Conecting VAS-outut stage
Usually we make configuration of fig.A for audio power amp. T1 and T2 are VAS transistors, T3 is VBEmultiplier.
I see in a commercial product, it uses fig.B. T1 and T2 are the VAS transistor, but after that it has an EF to drive point A. Point A is then injected to EMITORS of T3-T4 (VBEmultiplier), and in top and down of T3-T4 there's CCS.
Fig.C looks similiar to fig.B, but different. T1 and T2 are VAS, driving point A. But here, point A is injected directly to base of output stage---via R2 and R3--- (not to emitors like fig.B), and between output stages there are VBEmultiplier T3.
I dont understand about fig.C. In fig.B, the current flowing to T3-T4 line always constant, made by the CCS's.
But in fig.C, the current flowing to R1 for example will vary alot, depends on the position of signal stage.
Would Fig.C gives more distortion compared to Fig.B? But fig.C agrees more with "simpler=better".
Or is there any other way to look/comparing the pro/cons of these 3 figures?
I would say, in terms "simpler is better" Fig.A is unbeatable.
Fig.C looks like a poor version of Fig.B. I'm not sure about fig.b,
looks like making simple things complex. I need to sim this if it
has any advantage, but a simple tripledarlington should be better.
It's possible that fig.b does some dynamic biasing, but need to check.
The idea would be, that if driver needs more current, the current
through t3/t4 and the resistors is reduced, closing t3/t4, resulting
in increased bias.
. . . and in C the resistors R1-4 acts as a simple divider. IMHO not a good idea.
I tought the same thing at first. But Lars Clausen used it in Zeta amp, and ElsoKwok used it in KISS amp. Both schematic can be found in solid state forum.
These two designer are reputable, and they use fig.C. I wonder why they dont use fig.B
Yes and no.
As for Zeta: The trick is to give R1 and R4 (in ref. to your C) as high a value as possible, which is done in the Zeta with the transistors T12 and T13 . Note that there are no resistors from the bases of T12 and T13 to rails, so it is not like your drawing C.
As for Kiss: (If have been looking at the right schematics) There you have a very small R2 and R3 (in ref. to your C) in regard to R1 and R4: 680 ohms vs. 20 kohms // impedance of 2sc2238 (?)
// = parallel with . . .
Addendum for Zeta: I do not know the impedance of the T12 and T13, since the rest of the circuit also plays its part, and I haven't done any calculations or simulations, so I am merely reasoning :clown:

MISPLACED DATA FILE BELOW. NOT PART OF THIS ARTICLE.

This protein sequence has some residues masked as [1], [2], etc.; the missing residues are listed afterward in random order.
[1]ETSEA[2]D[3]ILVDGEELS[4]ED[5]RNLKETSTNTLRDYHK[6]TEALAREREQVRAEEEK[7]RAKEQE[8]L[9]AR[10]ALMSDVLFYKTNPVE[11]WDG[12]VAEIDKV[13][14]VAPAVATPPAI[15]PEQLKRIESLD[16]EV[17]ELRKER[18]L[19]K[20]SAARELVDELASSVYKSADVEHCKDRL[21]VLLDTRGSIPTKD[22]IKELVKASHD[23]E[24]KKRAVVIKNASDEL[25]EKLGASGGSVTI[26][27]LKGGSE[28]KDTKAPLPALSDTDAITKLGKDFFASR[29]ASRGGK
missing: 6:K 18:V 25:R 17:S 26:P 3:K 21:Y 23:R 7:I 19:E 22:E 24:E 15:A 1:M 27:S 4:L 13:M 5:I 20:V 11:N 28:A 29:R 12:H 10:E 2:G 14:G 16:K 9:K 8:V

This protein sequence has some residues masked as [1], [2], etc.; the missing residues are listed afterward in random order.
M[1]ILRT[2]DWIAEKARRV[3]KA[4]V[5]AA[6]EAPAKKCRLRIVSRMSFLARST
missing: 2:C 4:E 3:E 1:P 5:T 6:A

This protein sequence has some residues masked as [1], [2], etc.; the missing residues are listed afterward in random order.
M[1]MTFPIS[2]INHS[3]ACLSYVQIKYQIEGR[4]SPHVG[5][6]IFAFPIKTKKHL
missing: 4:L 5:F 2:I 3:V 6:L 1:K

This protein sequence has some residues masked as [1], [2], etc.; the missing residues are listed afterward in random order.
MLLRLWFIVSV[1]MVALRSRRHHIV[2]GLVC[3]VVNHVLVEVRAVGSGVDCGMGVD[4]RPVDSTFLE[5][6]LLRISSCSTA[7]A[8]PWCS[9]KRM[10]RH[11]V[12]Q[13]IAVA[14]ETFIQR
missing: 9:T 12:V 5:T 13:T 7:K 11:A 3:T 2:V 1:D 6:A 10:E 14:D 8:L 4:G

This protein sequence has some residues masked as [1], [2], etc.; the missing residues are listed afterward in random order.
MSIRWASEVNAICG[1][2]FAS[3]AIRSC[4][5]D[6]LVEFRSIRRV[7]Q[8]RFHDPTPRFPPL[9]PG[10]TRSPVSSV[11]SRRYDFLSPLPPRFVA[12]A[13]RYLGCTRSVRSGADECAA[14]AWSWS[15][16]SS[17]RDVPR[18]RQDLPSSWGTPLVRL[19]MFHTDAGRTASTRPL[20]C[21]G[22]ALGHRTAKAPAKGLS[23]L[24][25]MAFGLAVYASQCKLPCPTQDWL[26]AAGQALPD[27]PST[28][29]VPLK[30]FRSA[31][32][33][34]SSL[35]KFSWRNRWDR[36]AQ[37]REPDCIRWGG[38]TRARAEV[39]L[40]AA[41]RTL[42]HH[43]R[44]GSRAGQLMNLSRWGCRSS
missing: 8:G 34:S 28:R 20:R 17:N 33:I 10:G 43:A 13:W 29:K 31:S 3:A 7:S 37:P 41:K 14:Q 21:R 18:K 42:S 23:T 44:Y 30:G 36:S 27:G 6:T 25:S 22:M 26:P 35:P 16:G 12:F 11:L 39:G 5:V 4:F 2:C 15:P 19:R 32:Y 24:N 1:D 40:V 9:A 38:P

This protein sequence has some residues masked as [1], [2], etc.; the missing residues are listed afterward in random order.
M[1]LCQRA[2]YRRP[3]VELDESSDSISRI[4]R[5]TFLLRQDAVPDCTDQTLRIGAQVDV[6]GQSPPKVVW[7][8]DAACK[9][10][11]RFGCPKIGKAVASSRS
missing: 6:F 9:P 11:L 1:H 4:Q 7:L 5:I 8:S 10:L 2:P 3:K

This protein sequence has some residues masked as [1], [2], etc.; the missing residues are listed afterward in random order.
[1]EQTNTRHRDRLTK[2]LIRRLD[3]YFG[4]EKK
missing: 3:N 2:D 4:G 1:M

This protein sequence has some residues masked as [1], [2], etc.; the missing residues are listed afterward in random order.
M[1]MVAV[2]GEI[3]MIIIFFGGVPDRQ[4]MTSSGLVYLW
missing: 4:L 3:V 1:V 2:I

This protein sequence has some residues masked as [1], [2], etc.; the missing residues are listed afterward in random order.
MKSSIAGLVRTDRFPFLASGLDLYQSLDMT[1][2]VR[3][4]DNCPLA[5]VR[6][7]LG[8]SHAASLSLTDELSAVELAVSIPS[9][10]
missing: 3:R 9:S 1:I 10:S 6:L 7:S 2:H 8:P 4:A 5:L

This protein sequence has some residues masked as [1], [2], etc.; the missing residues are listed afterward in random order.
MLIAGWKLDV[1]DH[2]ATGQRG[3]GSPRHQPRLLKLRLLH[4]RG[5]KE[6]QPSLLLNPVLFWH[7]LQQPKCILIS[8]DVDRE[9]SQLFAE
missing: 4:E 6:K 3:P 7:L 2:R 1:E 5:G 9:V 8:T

Can't tell why they don't use B. But they may not know of it . . . ?
In Zeta, T12 and T13 are driving output, so R1=R27, R2=R26, R3=R23, R4=R34. Between T12 and T15 it is like Diamond buffer, and between T13,T14,T21 is diamond buffer+CFP. I maybe wrong, we should ask LC himself.
The merit of using Zeta-like output stage, according to LC, is that we have rail efficiency, since it is not drawn by VBE multiplier drop (he uses mosfet output stage, which needs 3-4Vgs).
Back, lets see KISS amp. The R1-4 is 20k-680-680-20k. The rail is 80V. Lets neglect the 680ohm. If there is no signal, there will be 80V accross 20k=4mA.
If there is 75V sinusoidal peak at output, the voltage accross 20k=5V--->that means only 0.25mA accross R20k.
The current flowing in R1-4 will vary very much, that means the current fed to final stage will also vary.
More THD from fig.C?
I want to drive mosfets instead of the output transistors in your
configuration of fig A , hence I will need around 9v across collector &
emitter of T3 , TI & T2 are in cascoded stage VAS , T4 & T5 will be
emitter followers voltage driving T5& T6 which will be output mosfet
devices IRFP 240 / 9240 , the supply at the VAS will be 10v higher than
the output devices in both rails ,
I tried it but am unable to get more than 6v across T3 , how can I
increase this to 9v ??
Hi Rajeev ,
Try to add a 3.9V zener in series with the bias regulator transistor.
I tried that , I had put a 4.7v zener but I think the voltage is not increasing because of the cascode stage in the VAS, is this it ??
Kindly post the circuit diagram so that I could help you in your problem.
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